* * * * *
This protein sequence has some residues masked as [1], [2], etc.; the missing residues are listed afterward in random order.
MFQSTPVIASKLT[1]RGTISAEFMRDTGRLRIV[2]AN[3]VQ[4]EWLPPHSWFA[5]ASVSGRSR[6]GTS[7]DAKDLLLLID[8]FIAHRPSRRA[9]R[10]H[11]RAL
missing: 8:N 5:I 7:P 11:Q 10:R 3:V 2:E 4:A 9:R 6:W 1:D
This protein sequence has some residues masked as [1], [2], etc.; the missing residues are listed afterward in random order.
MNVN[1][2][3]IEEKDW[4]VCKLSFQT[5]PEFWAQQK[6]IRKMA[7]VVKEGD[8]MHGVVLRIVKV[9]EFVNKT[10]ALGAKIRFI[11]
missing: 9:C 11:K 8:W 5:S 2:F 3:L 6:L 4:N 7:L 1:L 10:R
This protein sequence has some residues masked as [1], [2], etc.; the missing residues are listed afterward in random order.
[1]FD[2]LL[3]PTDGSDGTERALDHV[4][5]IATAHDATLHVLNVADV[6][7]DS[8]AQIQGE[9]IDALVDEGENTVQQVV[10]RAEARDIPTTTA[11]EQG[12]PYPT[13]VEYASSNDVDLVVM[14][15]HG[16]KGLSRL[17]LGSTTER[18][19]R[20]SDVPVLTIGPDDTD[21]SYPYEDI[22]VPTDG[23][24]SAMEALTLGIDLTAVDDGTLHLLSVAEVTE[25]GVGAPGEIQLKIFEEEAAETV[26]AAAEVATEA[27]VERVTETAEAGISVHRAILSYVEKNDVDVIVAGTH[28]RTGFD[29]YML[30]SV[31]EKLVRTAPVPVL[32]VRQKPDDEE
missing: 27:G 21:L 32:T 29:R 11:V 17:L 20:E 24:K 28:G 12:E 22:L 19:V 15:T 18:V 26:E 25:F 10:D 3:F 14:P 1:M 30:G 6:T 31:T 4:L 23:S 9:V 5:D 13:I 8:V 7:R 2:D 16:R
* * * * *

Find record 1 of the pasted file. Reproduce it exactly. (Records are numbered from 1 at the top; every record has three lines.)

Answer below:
This protein sequence has some residues masked as [1], [2], etc.; the missing residues are listed afterward in random order.
MFQSTPVIASKLT[1]RGTISAEFMRDTGRLRIV[2]AN[3]VQ[4]EWLPPHSWFA[5]ASVSGRSR[6]GTS[7]DAKDLLLLID[8]FIAHRPSRRA[9]R[10]H[11]RAL
missing: 8:N 5:I 7:P 11:Q 10:R 3:V 2:E 4:A 9:R 6:W 1:D